By Laura Knowles, a photographer and adventurer capturing life and travels in the great British countryside
It's January. I wake to a pink sky; cold air foggy on the window panes.
I have two thoughts: first, how easy it would be to snuggle further into my duvet, reaching for my book that sits reliably close at hand. Or - as is so often the case - how I'd love to get to Monday knowing that my weekend has been spent doing something wholesome. That these two days stretched before me might be punctuated with something memorable when comes the inevitable question "So, how was your weekend?".
I check the weather (knowing full well it won't matter either way). Overcast with a slight breeze.
Next, to pull Violet from her slumber (which, as an eleven-year-old, is no small feat).
Since she was little, we'd spend endless days venturing off to different corners of the country together in search of new and wild spots to explore. The rugged beauty of the west coast; the vast expanse of mountain peppered with purple swathes of heather.
Today is no different. And this morning it's an easy decision - I'd grab some blankets, pack us a picnic and head for the beach.
Beckoned with the promise of tasty surprises, it doesn't take much to persuade her.
I pull on my boots and grab the keys to the camper.
As we set off - hamper, blankets and spaniel eagerly panting in the back - we chat about our week, catching up on all the little moments that fall between the gaps of homework and teatime.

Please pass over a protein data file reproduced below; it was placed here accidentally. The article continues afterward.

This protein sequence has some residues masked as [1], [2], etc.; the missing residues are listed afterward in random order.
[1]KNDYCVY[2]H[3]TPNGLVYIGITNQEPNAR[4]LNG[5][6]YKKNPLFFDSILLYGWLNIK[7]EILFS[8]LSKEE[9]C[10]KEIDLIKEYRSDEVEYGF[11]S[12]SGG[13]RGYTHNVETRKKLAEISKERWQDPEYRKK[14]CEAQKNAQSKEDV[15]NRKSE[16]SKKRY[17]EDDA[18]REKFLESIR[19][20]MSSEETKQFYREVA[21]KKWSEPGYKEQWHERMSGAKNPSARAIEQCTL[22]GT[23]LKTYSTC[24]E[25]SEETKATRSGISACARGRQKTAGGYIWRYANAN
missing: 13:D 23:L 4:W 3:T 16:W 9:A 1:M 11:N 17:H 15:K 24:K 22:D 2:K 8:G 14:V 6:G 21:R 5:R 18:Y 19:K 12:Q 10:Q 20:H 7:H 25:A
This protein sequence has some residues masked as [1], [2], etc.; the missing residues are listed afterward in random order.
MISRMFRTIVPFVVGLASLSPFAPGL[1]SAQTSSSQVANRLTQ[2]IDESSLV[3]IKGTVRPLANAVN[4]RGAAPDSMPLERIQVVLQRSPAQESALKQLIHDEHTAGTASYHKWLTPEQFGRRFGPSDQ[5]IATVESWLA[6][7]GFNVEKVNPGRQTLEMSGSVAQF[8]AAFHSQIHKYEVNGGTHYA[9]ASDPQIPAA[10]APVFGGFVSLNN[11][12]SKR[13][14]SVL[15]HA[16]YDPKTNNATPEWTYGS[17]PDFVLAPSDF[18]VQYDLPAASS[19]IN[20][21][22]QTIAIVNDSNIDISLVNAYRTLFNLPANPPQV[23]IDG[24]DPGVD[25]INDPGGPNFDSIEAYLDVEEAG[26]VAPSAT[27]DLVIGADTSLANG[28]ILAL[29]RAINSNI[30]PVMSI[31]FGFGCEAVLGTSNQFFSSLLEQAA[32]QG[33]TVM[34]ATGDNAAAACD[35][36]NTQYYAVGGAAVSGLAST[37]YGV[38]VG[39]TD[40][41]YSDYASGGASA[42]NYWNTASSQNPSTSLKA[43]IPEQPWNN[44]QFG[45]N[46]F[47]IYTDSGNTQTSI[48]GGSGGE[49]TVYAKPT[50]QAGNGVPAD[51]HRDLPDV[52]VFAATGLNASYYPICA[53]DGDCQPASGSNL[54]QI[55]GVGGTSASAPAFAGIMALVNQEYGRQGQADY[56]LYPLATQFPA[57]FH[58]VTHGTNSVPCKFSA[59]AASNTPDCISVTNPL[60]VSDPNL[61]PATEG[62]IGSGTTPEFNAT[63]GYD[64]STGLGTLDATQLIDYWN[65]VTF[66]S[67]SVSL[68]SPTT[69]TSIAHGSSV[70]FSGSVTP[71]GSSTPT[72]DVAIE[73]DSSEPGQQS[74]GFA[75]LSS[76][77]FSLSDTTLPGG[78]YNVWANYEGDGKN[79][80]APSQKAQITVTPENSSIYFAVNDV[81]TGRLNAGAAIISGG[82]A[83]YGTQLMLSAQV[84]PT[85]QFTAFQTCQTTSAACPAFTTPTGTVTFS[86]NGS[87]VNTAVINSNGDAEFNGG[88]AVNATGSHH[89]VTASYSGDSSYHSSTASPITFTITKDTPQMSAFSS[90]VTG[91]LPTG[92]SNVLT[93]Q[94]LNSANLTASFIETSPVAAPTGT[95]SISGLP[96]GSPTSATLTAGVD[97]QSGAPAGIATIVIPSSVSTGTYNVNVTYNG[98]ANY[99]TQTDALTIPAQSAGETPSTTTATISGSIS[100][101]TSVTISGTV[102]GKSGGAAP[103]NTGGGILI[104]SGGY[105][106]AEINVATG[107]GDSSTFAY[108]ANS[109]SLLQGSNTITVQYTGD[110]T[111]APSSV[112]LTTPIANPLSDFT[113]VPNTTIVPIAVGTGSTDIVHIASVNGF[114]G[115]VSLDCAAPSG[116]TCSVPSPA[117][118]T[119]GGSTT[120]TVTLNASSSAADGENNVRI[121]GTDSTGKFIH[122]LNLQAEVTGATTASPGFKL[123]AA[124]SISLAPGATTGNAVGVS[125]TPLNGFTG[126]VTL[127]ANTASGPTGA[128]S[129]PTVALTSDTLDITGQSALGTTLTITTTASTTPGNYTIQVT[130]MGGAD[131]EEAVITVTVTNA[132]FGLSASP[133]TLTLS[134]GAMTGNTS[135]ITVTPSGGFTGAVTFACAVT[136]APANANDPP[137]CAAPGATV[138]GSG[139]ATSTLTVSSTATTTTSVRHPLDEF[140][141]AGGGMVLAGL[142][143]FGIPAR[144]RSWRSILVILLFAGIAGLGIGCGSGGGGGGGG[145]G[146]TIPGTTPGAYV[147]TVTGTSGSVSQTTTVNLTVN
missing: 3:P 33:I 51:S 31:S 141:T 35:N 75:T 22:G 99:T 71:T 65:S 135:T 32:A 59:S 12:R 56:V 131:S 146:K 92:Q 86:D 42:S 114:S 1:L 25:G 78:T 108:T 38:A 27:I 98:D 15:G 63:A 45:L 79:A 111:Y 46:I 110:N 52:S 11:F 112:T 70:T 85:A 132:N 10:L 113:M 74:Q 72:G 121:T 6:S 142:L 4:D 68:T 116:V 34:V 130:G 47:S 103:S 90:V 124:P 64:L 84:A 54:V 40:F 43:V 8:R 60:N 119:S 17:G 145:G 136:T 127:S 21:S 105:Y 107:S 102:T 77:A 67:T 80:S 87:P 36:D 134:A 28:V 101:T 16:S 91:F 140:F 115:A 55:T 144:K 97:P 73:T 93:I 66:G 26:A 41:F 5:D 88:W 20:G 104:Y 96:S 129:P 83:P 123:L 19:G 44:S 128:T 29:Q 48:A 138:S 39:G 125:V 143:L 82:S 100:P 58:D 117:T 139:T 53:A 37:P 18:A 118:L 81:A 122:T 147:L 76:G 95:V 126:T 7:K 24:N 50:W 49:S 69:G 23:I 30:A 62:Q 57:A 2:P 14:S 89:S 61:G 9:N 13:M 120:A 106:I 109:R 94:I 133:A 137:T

It isn't far to drive, and as we pull up in the dunes and open the door, we're met with the cry of gulls overhead. The pink sky fading to a wintery glow as the sun hangs low in the sky.
Rhubarb (the aforementioned spaniel) shoots off ahead, nose down, tail wagging. Hot on a scent.
We push on up the sandy path behind her, spurred on by our own reward.
Laden with blankets and a hamper, we reach the spot - high in the dunes nestled amongst the grass. An old favourite which has seen many lazy afternoons. The view stretching far into the haze of the horizon.
Sea spray in the air, we lay out the blankets, unfastening the lid of the wicker basket.
Inside, an assortment of treats thoughtfully put together by Baxters of Scotland sits waiting - hand-crafted Florentines, Scottish craft cider, cashmere socks, and a handmade blackcurrant and cassis conserve.
Celebrating some of Scotland's small independent businesses, I can't think of a better place to delve into the array of treats that lay within.
As Violet chooses out a Florentine - a tossup between fine milk chocolate and dark, fruit and nut - I struggle to resist the socks. Made in Scotland by Kinalba - I take off my boots, pulling the soft cable knit cashmere over my toes. Heaven.
Satisfied with her fill, Violet runs off into the surf, Rhubarb in tow.
I sit and watch. Sun warm on my face, laughter carrying on the breeze.
Reaching for my own Florentine - hand-crafted by Iain Burnett, the Highland Chocolatier - I choose out the last remaining dark chocolate from the box, which glints gold in the winter sun.
As she runs back, collapsing into the grass beside me, I pull out the bottle of Seidear - a Scottish craft cider made using a traditional champagne method.
Glass balanced in the sand, I carefully unwind the casing, easing the cork away, before a satisfying pop sends it flying.
Chilled by the winter air, the crisp apple and lightness of the bubbles make for a beautifully refreshing end to the afternoon.
As we make our way back to the camper - the berry conserve offering an indulgent dollop on tomorrow's breakfast yoghurt - I knew I'd made the right choice.
Sand between our toes and cheeks rosy from the cold.
It was never in question.
Monday could wait.
. . . . .
Images from Laura Knowles. Follow Laura Knowles' adventures on Instagram at @thiswildandbeautiful.